4.2.3 (E)-3-(3′,4′-Diethoxyphenyl)-1-(2-hydroxy phenyl)prop-2-en-1-one (CKH)

The title compound (1.00 g, 0.005 mol) was prepared from 2-hydroxyacetophenone (0.68 g, 0.005 mol) and 3,4-diethoxybenzaldehyde (0.97 g, 0.005 mol) as a yellow crystalline solid, m.pt 120.6–122.1 °C, yield = 64%. GCMS m/z = 312, 283, 255, 227, 192, 136, 115, 92, 55 (Fig. 3a); FTIR-ATR (v cm−1) = 1632.6 (C=O), 3399 (–OH), 2985 (Ar C–H), 2918 (Alip C–H), 1561 (Alip C=C) (Fig. 3b); 1H-NMR: (400 MHz, CDCl3) δ (ppm) = 1.36 (3H, m, CH3), 1.52 (3H, m, CH3), 4.01 (2H, m, CH2), 4.02 (2H, m, CH2), 12.83 (1H, s, –OH), 6.77–6.88 (3H, m), 6.60–7.10 (2H, m), 7.35–7.38 (2H, m), 7.72–7.79 (2H, m) (Fig. 3c); 13C-NMR: (100 MHz, DMSO) δ (ppm) = 14.07–14.18 (2C, CH3), 63.88–64.14 (2C, CH2), 111.83 (C2′), 111.93 (C5′), 116.86 (C3), 117.97 (C1, Cq), 118.15 (α-C), 119.47 (C5), 123.08 (C6′), 126.73 (C1′), 128.94 (C6), 135.55 (C4,), 145.25 (β-C), 148.16 (C3′, C–O), 151.03 (C4′, C–O), 162.91 (C2, C–OH), 192.99 (C=O) (Fig. 3d).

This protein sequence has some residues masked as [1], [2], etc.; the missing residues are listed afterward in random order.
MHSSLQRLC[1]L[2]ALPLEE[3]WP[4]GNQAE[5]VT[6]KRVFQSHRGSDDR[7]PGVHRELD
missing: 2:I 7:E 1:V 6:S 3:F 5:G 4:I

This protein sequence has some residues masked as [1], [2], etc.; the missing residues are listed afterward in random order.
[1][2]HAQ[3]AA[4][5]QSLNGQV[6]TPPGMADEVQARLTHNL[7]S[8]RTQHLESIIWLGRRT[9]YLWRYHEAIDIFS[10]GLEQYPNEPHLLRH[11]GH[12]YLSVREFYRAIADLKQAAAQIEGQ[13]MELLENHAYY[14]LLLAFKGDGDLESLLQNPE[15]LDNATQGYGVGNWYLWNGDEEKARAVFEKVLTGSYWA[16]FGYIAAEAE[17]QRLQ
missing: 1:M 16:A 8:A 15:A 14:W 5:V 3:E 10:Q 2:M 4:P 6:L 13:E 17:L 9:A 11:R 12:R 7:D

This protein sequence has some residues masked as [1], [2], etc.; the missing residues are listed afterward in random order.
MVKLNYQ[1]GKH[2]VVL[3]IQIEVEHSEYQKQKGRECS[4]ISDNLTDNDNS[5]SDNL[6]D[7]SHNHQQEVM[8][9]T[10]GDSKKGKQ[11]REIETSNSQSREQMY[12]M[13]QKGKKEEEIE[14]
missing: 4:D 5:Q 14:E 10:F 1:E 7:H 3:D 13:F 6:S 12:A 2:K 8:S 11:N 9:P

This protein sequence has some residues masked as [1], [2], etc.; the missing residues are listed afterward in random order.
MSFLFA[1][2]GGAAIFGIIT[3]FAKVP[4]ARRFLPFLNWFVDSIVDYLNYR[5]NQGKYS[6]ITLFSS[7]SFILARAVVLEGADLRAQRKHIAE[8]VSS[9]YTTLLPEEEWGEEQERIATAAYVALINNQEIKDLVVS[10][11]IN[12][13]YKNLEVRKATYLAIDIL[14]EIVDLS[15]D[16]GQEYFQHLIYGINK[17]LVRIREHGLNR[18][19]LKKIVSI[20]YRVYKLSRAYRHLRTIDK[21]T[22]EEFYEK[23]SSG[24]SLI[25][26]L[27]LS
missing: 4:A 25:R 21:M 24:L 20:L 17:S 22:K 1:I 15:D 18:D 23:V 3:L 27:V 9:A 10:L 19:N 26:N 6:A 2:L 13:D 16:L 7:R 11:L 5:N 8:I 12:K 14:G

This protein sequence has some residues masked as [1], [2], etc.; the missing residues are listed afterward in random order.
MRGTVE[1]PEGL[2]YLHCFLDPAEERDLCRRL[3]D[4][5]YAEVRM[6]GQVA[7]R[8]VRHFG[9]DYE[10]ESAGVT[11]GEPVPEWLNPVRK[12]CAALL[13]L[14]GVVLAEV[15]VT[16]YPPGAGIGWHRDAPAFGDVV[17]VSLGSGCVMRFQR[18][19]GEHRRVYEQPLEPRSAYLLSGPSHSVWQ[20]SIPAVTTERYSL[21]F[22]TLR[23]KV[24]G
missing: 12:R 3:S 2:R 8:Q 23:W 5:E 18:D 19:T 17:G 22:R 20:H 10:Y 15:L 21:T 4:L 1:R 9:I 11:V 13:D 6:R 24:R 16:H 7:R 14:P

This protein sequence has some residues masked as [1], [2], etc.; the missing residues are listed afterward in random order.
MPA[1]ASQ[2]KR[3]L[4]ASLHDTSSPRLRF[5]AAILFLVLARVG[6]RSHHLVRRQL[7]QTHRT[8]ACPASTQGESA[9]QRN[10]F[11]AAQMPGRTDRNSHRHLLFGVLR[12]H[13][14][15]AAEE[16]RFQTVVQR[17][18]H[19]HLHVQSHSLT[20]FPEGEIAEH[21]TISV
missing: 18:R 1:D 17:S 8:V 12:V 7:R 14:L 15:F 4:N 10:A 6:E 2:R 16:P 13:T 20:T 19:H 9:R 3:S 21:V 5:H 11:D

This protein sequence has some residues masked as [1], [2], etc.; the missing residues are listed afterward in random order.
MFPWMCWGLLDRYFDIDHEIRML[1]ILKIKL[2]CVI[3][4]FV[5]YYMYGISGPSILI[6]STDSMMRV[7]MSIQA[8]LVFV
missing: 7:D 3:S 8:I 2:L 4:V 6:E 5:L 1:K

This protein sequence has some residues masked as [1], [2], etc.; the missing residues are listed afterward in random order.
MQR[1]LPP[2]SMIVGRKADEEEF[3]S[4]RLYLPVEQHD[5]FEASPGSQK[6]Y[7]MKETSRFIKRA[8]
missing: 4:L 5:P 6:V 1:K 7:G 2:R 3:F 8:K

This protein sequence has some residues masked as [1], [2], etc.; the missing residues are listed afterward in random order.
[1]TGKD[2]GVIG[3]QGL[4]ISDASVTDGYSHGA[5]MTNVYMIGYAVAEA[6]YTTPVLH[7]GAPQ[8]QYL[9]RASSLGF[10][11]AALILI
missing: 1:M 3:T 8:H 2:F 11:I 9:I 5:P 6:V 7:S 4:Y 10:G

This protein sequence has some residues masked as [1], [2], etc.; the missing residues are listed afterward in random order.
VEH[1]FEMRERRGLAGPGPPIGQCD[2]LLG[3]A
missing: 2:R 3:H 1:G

Fig. 3

a Mass spectrum (MS) of compound CKH. b Infrared (IR) spectrum of compound CKH. c1H nuclear magnetic resonance (NMR) of compound CKH. d13C nuclear magnetic resonance (NMR) of compound CKH

4.2.4 (E)-3-(2′,3′-Dihydrobenzofuran-5-yl)-1-(2-hydroxyphenyl)prop-2-en-1-one (CKQ)